Capitalism makes war inevitable

Mark Harrison, Research fellow at the Hoover Institution and Professor of Economics at the University of Warwick, October 19, 2011, Capitalism at War

There is a persistent view that, without wars, capitalism would fall into depression (e.g. Steindl 1952; Baran and Sweezy 1966). The philosophy of “military Keynesianism” maintains that capitalist economies tend to suffer from a deficiency of demand, and will stagnate without frequent injections of demand into the circular flow of income. The deficiency can be made up by debt-financed military spending combined with the Keynesian multiplier. If so, it does not follow that “capitalism means war.” Rather, it implies one more way in which capitalism has reduced the costs of war. In this case, it is suggested that capitalism can supply war free of charge. If the weapons and armies were not bought up by the government, the resources they represent would be unused; this would make war a free lunch. The lunch will then be eaten, not because we are hungry, but because it is free.

Our alternative is to reject the Aff’s capitalist model of development

Movements against capitalism are possible now, our job as intellectuals is to attack the imperialist system at every turn

Wise (Director of Doctoral Program in Migration Studies & Prof of Development Studies; Universidad Autónoma de Zacatecas, Mexico) 9

(Raúl Delgado, Forced Migration and US Imperialism: The Dialectic of Migration and Development, Crit Sociol, 35: 767, ProQuest)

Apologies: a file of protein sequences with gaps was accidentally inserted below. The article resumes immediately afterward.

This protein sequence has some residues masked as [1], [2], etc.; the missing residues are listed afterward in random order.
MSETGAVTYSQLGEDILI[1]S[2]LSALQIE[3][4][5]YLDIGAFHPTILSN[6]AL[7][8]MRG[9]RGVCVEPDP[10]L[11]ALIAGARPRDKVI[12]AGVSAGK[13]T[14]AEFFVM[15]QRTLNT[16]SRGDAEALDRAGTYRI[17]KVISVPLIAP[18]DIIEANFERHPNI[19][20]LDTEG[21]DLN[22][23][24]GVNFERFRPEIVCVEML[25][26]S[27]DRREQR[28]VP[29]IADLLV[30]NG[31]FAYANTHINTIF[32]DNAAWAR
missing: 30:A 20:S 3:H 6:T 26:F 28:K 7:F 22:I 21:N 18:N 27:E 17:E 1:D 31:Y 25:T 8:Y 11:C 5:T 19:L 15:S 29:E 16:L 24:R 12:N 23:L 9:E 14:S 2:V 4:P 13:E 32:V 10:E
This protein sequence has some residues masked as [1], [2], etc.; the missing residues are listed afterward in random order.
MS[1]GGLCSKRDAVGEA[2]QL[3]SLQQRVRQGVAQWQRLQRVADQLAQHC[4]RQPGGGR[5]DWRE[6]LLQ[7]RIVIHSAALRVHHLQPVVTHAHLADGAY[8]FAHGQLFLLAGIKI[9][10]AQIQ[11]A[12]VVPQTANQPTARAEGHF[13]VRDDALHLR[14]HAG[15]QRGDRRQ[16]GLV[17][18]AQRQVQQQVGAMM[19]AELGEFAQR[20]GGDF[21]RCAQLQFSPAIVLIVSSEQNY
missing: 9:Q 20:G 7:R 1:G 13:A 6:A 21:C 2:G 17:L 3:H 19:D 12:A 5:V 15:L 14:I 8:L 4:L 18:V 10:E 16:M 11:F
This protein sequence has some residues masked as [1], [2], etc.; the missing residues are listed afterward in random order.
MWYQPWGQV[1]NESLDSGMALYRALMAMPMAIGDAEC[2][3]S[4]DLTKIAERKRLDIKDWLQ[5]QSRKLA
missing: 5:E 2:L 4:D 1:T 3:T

The theoretical framework outlined in this article for understanding the dialectic relationship between development and migration has four critical components. A Critical Approach to Neoliberal Globalization Contrary to the discourse regarding its inevitability (on this see Petras and Veltmeyer, 2000), we posit that the current phase of imperialist domination is historical and can and should be transformed. In this regard, it is fundamental to notice that ‘[t]he principal factor generating international migration is not globalization but imperialism, which pillages nations and creates conditions for the exploitation of labor in the imperial center’ (Petras, 2007: 51–2). A Critical Reconstitution of the Field of Development Studies The favoring of a singular mode of analysis based on the belief that free markets work as powerful regulatory mechanisms, efficiently assigning resources and providing patterns of economic convergence among countries and their populations, has clearly resulted in failure. New theoretical and practical alternatives are needed, and we propose a reevaluation of development as a process of social transformation through a multi-dimensional, multi-spatial, and properly contextualized approach, ‘using the concept of imperialism as an alternative explanatory framework of international capitalist expansion and the growing inequalities’ (Petras and Veltmeyer, 2000). This integral approach requires the consideration of the strategic and structural aspects of the dynamic of uneven contemporary capitalism development, which should be examined at the global, regional, national, and local levels. For this purpose it is crucial to understand, inter alia, a) the central role played by foreign investment in the process of neoliberal restructuring of peripheral economies, and b) the new modalities of surplus transfer characterizing contemporary capitalism. The Construction of an Agent of Change The globalization project led by the USA has ceased to be consensual: it has only benefited capitalist elites and excluded and damaged an overwhelming number of people throughout the world. Economic, political, social, cultural and environmental changes are all needed but a transformation of this magnitude is not viable unless diverse movements, classes, and agents can establish common goals. The construction of an agent of change requires not only an alternative theory of development but also collective action and horizontal collaboration: the sharing of experiences, the conciliation of interests and visions, and the construction of alliances inside the framework of South-South and South-North relations. A Reassessment of Migration and Development Studies The current explosion of forced migration is part of the intricate machinery of contemporary capitalism as an expression of the dominant imperialist project. In order to understand this process we need to redefine the boundaries of studies that address migration and development: expand our field of research and invert the terms of the unidirectional orthodox vision of the migration-development nexus in order to situate the complex issues of uneven development and imperialist domination at the center of an alternative dialectical framework. This entails a new way of understanding the migration phenomenon.